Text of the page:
Senior Fellow Antonio Lopez, as a student at a top university, saw the necessity of creating a pathway to higher education for students of color. “Low-income youth of color are doubly endangered in this regard, given so few resources and opportunities to succeed. Many of these children are bilingual, talented students who must attend to a whole set of problems, from helping their parents to translate, to putting food on the table, to obtaining documentation, before they can even worry about a quality education.”
Dr. Condoleezza Rice, former Secretary of State, rhetorically asked, “If I can look at your zip code and tell if your child is going to get a good education – is the American dream still possible?”
Access to Higher Education – given the historic under-representation of students of color in our university, it’s imperative that they receive educational resources early on to prepare them to start thinking and applying for college. “As active undergraduates, especially those of color, we are best capacitated to leverage the monies, speakers, and classes we take every day towards this issue.”
As president of the Rho Chapter of La Unidad Latina, Senior Fellow Antonio Lopez inherited the Latinx Access to Higher Education Recruitment event from previous Hermanos (Brothers) of the fraternity before him. The program recruits 50 students- incredibly talented, promising students who likely have never had an opportunity to be on a college campus. The fundraising and implementation of this program was directly inspired from the efforts of his Hermanos before him as well as the impact he’d seen it make on returning students.
“Without question, the most consequential issue we face as nation today is the achievement gaps that exists in our schools for Black and Latino males.”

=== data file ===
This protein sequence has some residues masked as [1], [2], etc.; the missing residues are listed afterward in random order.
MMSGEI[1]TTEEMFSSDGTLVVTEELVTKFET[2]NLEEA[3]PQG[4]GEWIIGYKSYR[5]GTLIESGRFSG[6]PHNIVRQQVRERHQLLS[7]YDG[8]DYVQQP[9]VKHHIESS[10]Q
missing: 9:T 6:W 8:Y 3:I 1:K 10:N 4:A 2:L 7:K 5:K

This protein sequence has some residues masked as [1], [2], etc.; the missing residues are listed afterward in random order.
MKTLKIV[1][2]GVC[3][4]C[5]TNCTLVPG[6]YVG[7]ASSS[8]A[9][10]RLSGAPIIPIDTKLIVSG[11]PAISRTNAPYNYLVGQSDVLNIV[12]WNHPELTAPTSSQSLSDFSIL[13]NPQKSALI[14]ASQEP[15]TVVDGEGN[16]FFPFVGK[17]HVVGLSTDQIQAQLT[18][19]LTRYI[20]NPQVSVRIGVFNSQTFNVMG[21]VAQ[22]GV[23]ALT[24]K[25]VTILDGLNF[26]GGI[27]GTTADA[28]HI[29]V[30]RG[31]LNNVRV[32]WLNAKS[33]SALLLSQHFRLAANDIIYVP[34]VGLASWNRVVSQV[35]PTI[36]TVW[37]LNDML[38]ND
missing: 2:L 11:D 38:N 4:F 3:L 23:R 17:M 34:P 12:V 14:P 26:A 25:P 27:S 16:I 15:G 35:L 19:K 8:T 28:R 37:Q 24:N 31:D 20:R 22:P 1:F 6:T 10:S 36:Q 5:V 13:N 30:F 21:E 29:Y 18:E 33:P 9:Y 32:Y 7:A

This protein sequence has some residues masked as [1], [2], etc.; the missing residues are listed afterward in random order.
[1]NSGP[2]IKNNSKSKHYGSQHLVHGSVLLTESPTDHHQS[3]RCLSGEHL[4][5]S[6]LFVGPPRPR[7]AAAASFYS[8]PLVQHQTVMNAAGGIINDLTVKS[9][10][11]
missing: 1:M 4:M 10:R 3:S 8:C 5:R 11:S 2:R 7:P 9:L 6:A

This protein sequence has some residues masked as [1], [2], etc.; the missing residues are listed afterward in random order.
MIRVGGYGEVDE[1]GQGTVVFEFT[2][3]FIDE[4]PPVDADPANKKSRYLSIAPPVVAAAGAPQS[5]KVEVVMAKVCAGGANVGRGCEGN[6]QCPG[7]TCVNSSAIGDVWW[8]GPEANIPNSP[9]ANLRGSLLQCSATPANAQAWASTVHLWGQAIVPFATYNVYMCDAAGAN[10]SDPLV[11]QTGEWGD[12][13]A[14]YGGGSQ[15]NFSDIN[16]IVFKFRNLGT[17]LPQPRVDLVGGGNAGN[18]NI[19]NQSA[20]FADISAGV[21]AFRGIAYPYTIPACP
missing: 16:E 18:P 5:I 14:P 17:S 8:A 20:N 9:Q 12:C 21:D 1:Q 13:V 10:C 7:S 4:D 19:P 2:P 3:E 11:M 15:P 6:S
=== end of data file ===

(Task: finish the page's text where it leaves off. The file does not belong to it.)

Over the past years, the Rho Chapter has worked with schoolchildren from inner city Philadelphia, all the way to rural Blythewood, SC. Despite their low numbers, Antonio and his Hermanos embarked on the massive planning necessary – requests for funding, reserving spaces, reaching out to key administrators/organizations. Antonio spoke to groups ranging from the Office of Undergraduate Education, the Center for Multicultural Affairs, the African and African-American Studies Department, Latinx Student Union, the Vice President of Student Affairs, and others, asking for their generous support in order to fund the trip for all of the invited students.
“The under-education of inner-city youth and people of color is the Civil Rights issue of our time.”
The students spent a few days at Duke where they talk to professors, current students and sit in on classes. With this money, Antonio and his Hermanos prepared for the students cultural performances like Salvadorian Dance Troupe, Samba and Sabrosura, a trip to Duke’s own Lemur Center, the Museum of Natural Life and Science, the Dive (Duke Immersive Virtual Environment Lab), a “Real Talk” panel from undergraduates of color, admissions officers, as well as contacted the Black Student Alliance and National Pan-Hellenic Council to interact with the kids. At the end of the trip, together they all reflect on what they learned and what it means to be a minority on a college campus.